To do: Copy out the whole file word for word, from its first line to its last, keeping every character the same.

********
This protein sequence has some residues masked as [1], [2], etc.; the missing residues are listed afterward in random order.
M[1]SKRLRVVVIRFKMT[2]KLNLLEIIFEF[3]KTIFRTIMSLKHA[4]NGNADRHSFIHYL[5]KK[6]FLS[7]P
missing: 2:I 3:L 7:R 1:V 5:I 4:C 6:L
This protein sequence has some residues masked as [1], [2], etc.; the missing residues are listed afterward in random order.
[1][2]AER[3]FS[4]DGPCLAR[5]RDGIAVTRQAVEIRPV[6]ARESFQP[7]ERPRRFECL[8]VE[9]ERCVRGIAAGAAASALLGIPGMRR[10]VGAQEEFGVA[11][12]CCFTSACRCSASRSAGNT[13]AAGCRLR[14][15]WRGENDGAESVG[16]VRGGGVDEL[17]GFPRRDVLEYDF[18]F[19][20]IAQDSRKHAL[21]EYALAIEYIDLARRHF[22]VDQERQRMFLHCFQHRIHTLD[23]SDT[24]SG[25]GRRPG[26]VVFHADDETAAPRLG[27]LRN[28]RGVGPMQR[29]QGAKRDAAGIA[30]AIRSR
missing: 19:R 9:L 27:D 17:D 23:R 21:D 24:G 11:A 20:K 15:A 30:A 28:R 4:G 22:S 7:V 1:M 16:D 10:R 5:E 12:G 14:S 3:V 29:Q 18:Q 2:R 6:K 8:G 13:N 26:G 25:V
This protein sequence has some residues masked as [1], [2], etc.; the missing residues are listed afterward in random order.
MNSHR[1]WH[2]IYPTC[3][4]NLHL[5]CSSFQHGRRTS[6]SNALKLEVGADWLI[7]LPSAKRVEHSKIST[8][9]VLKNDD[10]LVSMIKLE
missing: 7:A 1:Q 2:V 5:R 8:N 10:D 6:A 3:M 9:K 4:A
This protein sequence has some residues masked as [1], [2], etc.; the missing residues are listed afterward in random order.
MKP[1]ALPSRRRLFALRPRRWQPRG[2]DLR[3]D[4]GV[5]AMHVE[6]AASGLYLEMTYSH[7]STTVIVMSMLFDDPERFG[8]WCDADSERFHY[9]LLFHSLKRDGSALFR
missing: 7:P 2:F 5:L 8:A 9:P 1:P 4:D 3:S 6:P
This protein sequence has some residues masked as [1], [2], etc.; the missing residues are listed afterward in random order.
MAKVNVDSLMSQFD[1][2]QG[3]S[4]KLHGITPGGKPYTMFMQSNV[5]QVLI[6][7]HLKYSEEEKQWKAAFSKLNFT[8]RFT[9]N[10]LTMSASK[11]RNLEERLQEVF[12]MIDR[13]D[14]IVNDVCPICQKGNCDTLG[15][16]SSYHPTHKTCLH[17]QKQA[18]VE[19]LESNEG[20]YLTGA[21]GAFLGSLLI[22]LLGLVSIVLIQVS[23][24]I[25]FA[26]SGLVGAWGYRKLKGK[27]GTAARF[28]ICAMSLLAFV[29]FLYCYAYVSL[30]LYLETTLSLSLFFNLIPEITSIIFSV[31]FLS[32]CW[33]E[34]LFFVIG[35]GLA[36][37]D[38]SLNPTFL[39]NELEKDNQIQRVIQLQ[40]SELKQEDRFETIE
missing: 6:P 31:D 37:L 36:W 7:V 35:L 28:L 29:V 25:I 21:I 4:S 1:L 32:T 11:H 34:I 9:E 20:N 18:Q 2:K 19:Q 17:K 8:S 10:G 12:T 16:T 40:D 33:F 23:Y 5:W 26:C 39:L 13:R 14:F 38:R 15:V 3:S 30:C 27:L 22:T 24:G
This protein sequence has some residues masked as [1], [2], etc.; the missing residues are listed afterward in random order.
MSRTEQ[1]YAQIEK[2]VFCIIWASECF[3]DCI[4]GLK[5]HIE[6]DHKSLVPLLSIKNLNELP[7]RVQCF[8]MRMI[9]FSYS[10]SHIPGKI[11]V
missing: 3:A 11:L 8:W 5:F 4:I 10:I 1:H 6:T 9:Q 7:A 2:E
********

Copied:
This protein sequence has some residues masked as [1], [2], etc.; the missing residues are listed afterward in random order.
M[1]SKRLRVVVIRFKMT[2]KLNLLEIIFEF[3]KTIFRTIMSLKHA[4]NGNADRHSFIHYL[5]KK[6]FLS[7]P
missing: 2:I 3:L 7:R 1:V 5:I 4:C 6:L
This protein sequence has some residues masked as [1], [2], etc.; the missing residues are listed afterward in random order.
[1][2]AER[3]FS[4]DGPCLAR[5]RDGIAVTRQAVEIRPV[6]ARESFQP[7]ERPRRFECL[8]VE[9]ERCVRGIAAGAAASALLGIPGMRR[10]VGAQEEFGVA[11][12]CCFTSACRCSASRSAGNT[13]AAGCRLR[14][15]WRGENDGAESVG[16]VRGGGVDEL[17]GFPRRDVLEYDF[18]F[19][20]IAQDSRKHAL[21]EYALAIEYIDLARRHF[22]VDQERQRMFLHCFQHRIHTLD[23]SDT[24]SG[25]GRRPG[26]VVFHADDETAAPRLG[27]LRN[28]RGVGPMQR[29]QGAKRDAAGIA[30]AIRSR
missing: 19:R 9:L 27:D 17:D 23:R 21:D 24:G 11:A 20:K 15:A 30:A 28:R 4:G 22:S 7:V 1:M 16:D 10:R 5:E 12:G 14:S 3:V 29:Q 18:Q 2:R 6:K 8:G 13:N 26:G 25:V
This protein sequence has some residues masked as [1], [2], etc.; the missing residues are listed afterward in random order.
MNSHR[1]WH[2]IYPTC[3][4]NLHL[5]CSSFQHGRRTS[6]SNALKLEVGADWLI[7]LPSAKRVEHSKIST[8][9]VLKNDD[10]LVSMIKLE
missing: 7:A 1:Q 2:V 5:R 8:N 10:D 6:A 3:M 9:K 4:A
This protein sequence has some residues masked as [1], [2], etc.; the missing residues are listed afterward in random order.
MKP[1]ALPSRRRLFALRPRRWQPRG[2]DLR[3]D[4]GV[5]AMHVE[6]AASGLYLEMTYSH[7]STTVIVMSMLFDDPERFG[8]WCDADSERFHY[9]LLFHSLKRDGSALFR
missing: 7:P 2:F 5:L 8:A 9:P 1:P 4:D 3:S 6:P
This protein sequence has some residues masked as [1], [2], etc.; the missing residues are listed afterward in random order.
MAKVNVDSLMSQFD[1][2]QG[3]S[4]KLHGITPGGKPYTMFMQSNV[5]QVLI[6][7]HLKYSEEEKQWKAAFSKLNFT[8]RFT[9]N[10]LTMSASK[11]RNLEERLQEVF[12]MIDR[13]D[14]IVNDVCPICQKGNCDTLG[15][16]SSYHPTHKTCLH[17]QKQA[18]VE[19]LESNEG[20]YLTGA[21]GAFLGSLLI[22]LLGLVSIVLIQVS[23][24]I[25]FA[26]SGLVGAWGYRKLKGK[27]GTAARF[28]ICAMSLLAFV[29]FLYCYAYVSL[30]LYLETTLSLSLFFNLIPEITSIIFSV[31]FLS[32]CW[33]E[34]LFFVIG[35]GLA[36][37]D[38]SLNPTFL[39]NELEKDNQIQRVIQLQ[40]SELKQEDRFETIE
missing: 6:P 31:D 37:L 36:W 7:V 35:L 28:L 29:V 25:I 21:I 4:S 1:L 32:T 11:H 34:I 9:E 20:N 18:Q 2:K 19:Q 17:K 8:S 10:G 12:T 16:T 40:D 33:F 23:Y 5:W 26:C 39:L 13:R 14:F 38:R 15:V 3:S 30:C 27:L 22:T 24:G
This protein sequence has some residues masked as [1], [2], etc.; the missing residues are listed afterward in random order.
MSRTEQ[1]YAQIEK[2]VFCIIWASECF[3]DCI[4]GLK[5]HIE[6]DHKSLVPLLSIKNLNELP[7]RVQCF[8]MRMI[9]FSYS[10]SHIPGKI[11]V
missing: 3:A 11:L 8:W 5:F 4:I 10:I 1:H 6:T 9:Q 7:A 2:E